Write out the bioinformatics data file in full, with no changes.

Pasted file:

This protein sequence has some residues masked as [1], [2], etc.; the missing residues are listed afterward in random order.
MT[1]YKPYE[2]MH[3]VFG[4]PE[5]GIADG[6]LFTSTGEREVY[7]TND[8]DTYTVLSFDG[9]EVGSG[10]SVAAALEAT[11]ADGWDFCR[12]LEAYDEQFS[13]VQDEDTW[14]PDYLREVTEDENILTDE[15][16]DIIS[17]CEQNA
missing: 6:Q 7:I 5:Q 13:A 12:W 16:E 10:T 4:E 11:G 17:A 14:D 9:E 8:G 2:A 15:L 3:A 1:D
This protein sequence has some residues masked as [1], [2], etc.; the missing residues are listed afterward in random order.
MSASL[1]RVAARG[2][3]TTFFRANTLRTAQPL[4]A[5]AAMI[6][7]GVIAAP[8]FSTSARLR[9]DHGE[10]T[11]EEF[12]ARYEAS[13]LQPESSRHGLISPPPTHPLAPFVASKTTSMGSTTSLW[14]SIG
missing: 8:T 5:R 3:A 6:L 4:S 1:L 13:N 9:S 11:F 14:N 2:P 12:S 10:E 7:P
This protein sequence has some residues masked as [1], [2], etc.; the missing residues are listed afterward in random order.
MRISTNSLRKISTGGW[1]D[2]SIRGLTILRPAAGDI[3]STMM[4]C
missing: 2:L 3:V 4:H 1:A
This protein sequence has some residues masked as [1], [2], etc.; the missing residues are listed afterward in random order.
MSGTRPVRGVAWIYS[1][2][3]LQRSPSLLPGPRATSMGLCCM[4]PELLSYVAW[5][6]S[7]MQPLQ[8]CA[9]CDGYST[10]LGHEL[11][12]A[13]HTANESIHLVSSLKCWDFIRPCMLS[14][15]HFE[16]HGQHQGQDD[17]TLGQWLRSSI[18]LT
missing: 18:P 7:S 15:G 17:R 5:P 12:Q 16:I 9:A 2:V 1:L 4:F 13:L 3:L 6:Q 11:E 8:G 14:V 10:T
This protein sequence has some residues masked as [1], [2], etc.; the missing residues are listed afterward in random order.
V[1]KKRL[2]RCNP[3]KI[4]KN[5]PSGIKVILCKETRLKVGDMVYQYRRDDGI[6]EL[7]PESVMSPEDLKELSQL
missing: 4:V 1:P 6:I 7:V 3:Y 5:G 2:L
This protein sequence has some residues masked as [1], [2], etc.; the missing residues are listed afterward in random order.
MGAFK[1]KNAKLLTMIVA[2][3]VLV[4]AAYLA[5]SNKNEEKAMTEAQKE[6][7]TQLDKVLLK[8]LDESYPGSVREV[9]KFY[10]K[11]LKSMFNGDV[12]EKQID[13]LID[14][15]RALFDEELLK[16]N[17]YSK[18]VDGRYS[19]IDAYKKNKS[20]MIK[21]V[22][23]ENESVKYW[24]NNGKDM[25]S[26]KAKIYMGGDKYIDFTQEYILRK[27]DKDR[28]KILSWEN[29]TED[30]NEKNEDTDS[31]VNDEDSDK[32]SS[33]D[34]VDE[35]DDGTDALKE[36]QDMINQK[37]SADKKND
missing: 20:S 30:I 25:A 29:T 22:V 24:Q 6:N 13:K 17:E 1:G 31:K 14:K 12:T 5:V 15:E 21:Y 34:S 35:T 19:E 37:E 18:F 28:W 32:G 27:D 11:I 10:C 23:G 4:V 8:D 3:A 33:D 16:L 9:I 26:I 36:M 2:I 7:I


This protein sequence has some residues masked as [1], [2], etc.; the missing residues are listed afterward in random order.
MT[1]YKPYE[2]MH[3]VFG[4]PE[5]GIADG[6]LFTSTGEREVY[7]TND[8]DTYTVLSFDG[9]EVGSG[10]SVAAALEAT[11]ADGWDFCR[12]LEAYDEQFS[13]VQDEDTW[14]PDYLREVTEDENILTDE[15][16]DIIS[17]CEQNA
missing: 6:Q 7:I 5:Q 13:A 12:W 16:E 10:T 4:E 11:G 17:A 14:D 9:E 8:G 2:A 15:L 3:A 1:D
This protein sequence has some residues masked as [1], [2], etc.; the missing residues are listed afterward in random order.
MSASL[1]RVAARG[2][3]TTFFRANTLRTAQPL[4]A[5]AAMI[6][7]GVIAAP[8]FSTSARLR[9]DHGE[10]T[11]EEF[12]ARYEAS[13]LQPESSRHGLISPPPTHPLAPFVASKTTSMGSTTSLW[14]SIG
missing: 8:T 5:R 3:A 6:L 4:S 1:L 13:N 9:S 11:F 14:N 2:P 12:S 10:E 7:P
This protein sequence has some residues masked as [1], [2], etc.; the missing residues are listed afterward in random order.
MRISTNSLRKISTGGW[1]D[2]SIRGLTILRPAAGDI[3]STMM[4]C
missing: 2:L 3:V 4:H 1:A
This protein sequence has some residues masked as [1], [2], etc.; the missing residues are listed afterward in random order.
MSGTRPVRGVAWIYS[1][2][3]LQRSPSLLPGPRATSMGLCCM[4]PELLSYVAW[5][6]S[7]MQPLQ[8]CA[9]CDGYST[10]LGHEL[11][12]A[13]HTANESIHLVSSLKCWDFIRPCMLS[14][15]HFE[16]HGQHQGQDD[17]TLGQWLRSSI[18]LT
missing: 18:P 7:S 15:G 17:R 5:P 12:Q 16:I 9:A 2:V 1:L 4:F 13:L 3:L 6:Q 11:E 8:G 14:V 10:T
This protein sequence has some residues masked as [1], [2], etc.; the missing residues are listed afterward in random order.
V[1]KKRL[2]RCNP[3]KI[4]KN[5]PSGIKVILCKETRLKVGDMVYQYRRDDGI[6]EL[7]PESVMSPEDLKELSQL
missing: 4:V 1:P 6:I 7:V 3:Y 5:G 2:L
This protein sequence has some residues masked as [1], [2], etc.; the missing residues are listed afterward in random order.
MGAFK[1]KNAKLLTMIVA[2][3]VLV[4]AAYLA[5]SNKNEEKAMTEAQKE[6][7]TQLDKVLLK[8]LDESYPGSVREV[9]KFY[10]K[11]LKSMFNGDV[12]EKQID[13]LID[14][15]RALFDEELLK[16]N[17]YSK[18]VDGRYS[19]IDAYKKNKS[20]MIK[21]V[22][23]ENESVKYW[24]NNGKDM[25]S[26]KAKIYMGGDKYIDFTQEYILRK[27]DKDR[28]KILSWEN[29]TED[30]NEKNEDTDS[31]VNDEDSDK[32]SS[33]D[34]VDE[35]DDGTDALKE[36]QDMINQK[37]SADKKND
missing: 20:S 30:I 25:A 29:T 22:V 24:Q 6:N 13:K 17:E 1:G 31:K 14:K 12:T 5:V 15:E 21:Y 34:S 35:T 19:E 37:E 18:F 28:W 32:G 27:D 11:I 10:C 23:G 4:V 8:D 3:A 33:D 16:L 9:I 26:I 36:M 2:I 7:I